And once a physical matter organised in a certain way is there, it seems it imposes firm restrictions on how "life" can be organised, doesn't it? E.g. in our world the desire for biodiversity and complexity of life dictates that creatures must eat each other, because there does need to be a process for transmission and recycling of material from which their bodies are made.
The "it" you say organizes everything, and imposes the restrictions on how life is organized, would have to be the God you believe is responsible, yes?

But if the God organized the physical matter according to personal desires, then there is no reason it cannot be perfect. It seems to me that all a God would have to do is desire it to be perfect, and that Will becomes reality.

That would be fine, however, as long as creatures' simple "psyches" do not subjectively suffer from being eaten.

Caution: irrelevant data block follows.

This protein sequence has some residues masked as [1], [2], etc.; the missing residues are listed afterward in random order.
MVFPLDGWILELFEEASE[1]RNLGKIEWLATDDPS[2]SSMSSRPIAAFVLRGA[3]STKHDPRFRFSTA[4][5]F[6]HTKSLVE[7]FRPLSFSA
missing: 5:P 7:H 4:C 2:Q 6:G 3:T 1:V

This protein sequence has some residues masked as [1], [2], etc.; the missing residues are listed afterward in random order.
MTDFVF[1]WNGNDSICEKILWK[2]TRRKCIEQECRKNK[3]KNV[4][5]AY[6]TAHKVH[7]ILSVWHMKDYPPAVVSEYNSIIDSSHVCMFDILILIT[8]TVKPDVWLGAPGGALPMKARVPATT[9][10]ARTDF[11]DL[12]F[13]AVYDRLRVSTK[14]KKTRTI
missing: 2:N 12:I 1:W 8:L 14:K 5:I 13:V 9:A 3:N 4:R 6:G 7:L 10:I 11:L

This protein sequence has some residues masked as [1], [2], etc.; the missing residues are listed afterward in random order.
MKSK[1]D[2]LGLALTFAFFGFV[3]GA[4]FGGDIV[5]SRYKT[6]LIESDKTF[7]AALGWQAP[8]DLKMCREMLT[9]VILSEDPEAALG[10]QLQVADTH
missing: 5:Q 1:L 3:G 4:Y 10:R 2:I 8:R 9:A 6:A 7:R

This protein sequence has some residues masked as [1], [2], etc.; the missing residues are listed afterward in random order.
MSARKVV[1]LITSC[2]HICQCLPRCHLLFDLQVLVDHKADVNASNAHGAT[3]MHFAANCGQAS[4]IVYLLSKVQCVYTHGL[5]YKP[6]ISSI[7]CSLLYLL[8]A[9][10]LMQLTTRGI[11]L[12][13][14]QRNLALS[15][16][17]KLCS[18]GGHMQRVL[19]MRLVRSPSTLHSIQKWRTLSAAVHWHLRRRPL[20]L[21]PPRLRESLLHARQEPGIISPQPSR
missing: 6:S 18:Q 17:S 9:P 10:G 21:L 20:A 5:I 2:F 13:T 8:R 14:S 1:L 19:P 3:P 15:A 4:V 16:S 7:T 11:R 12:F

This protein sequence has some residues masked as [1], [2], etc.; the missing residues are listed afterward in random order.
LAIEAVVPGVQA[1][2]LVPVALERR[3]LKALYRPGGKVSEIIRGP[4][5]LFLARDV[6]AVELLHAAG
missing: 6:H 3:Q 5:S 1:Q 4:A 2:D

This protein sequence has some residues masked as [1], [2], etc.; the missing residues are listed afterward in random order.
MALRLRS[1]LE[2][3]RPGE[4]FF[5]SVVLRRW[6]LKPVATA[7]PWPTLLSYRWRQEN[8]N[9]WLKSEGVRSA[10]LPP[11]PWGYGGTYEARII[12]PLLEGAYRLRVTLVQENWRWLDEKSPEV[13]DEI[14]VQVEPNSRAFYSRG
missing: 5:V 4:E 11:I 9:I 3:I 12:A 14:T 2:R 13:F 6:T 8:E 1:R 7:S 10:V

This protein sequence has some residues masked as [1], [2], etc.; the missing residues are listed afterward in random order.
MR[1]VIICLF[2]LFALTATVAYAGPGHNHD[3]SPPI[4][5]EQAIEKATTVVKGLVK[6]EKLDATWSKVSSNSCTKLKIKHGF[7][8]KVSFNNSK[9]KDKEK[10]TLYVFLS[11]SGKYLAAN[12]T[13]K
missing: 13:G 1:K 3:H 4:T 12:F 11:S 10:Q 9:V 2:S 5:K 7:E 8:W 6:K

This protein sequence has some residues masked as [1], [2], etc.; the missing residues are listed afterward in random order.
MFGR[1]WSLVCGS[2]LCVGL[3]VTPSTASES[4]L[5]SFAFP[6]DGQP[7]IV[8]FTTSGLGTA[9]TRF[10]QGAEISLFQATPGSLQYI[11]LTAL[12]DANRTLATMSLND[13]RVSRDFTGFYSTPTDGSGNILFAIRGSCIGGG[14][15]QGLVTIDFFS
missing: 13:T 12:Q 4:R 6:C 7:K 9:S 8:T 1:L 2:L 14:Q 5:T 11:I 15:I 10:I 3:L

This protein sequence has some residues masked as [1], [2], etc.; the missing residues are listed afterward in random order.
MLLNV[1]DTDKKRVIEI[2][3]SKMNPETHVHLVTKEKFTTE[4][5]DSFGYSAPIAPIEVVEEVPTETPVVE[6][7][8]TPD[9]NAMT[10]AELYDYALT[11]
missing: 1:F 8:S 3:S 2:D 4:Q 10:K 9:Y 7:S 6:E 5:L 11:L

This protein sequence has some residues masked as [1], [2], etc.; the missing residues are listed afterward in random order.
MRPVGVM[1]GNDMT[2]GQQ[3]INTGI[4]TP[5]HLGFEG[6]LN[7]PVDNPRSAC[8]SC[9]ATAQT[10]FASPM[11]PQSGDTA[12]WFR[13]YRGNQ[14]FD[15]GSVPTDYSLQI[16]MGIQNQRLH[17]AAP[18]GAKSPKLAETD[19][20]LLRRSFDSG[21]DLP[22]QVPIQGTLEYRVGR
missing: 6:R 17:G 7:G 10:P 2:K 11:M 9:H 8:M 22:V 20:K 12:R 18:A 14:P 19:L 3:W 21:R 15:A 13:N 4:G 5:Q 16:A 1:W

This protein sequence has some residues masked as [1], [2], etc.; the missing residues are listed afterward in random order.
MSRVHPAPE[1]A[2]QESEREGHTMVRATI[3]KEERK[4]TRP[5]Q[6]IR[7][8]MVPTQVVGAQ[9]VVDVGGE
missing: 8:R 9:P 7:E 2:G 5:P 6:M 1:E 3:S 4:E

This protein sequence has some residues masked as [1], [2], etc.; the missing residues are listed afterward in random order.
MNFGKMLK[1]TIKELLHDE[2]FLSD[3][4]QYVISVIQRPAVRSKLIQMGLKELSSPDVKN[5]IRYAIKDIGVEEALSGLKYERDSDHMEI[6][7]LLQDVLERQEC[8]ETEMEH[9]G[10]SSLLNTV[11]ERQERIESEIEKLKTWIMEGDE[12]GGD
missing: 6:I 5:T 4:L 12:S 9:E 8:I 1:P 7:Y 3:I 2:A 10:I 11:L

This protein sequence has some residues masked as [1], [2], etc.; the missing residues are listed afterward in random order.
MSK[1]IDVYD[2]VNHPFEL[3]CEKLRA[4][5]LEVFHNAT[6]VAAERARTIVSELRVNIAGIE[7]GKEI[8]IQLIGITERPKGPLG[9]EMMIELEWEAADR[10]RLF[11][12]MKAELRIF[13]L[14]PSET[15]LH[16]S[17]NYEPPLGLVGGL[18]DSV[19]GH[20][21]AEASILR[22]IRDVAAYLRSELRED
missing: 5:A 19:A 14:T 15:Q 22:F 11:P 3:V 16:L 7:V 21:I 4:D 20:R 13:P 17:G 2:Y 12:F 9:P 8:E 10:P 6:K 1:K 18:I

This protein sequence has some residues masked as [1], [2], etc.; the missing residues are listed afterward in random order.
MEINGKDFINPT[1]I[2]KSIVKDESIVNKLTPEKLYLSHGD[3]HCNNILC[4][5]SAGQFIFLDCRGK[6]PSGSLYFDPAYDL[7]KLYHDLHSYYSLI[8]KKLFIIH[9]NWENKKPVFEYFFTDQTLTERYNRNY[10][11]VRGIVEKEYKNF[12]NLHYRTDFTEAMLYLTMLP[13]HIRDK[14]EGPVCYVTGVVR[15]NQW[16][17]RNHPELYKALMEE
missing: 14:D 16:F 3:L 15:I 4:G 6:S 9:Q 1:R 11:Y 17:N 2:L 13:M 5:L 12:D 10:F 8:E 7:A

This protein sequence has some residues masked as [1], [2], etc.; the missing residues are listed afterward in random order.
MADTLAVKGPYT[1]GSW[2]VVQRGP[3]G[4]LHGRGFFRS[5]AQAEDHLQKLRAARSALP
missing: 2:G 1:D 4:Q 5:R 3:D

Would your psyche suffer if you were eaten by a lion, for example? You don't think animals suffer when they are being eaten alive? The sounds they make cause me to believe they do suffer.



Well , I guess you are right. Perhaps the simplest creatures, like plants, do not suffer when they are eaten. But those with more developed "software part" (psyche) probably do suffer. I guess there is an unavoidable trade-off between making the world complex and making everybody in it happy. Which is also to my point that God(s) / Creator(s) are restricted in what they can do by Logos. (= formal logic)

So I guess for the God(s)' sake this world may in fact have been a pretty perfect place as long as it was populated by creatures that only lived their lives according to certain programs and were not able to change the world itself. But then that was probably boring.Dancing
Boring to whom? Certainly not to the creatures who lived it.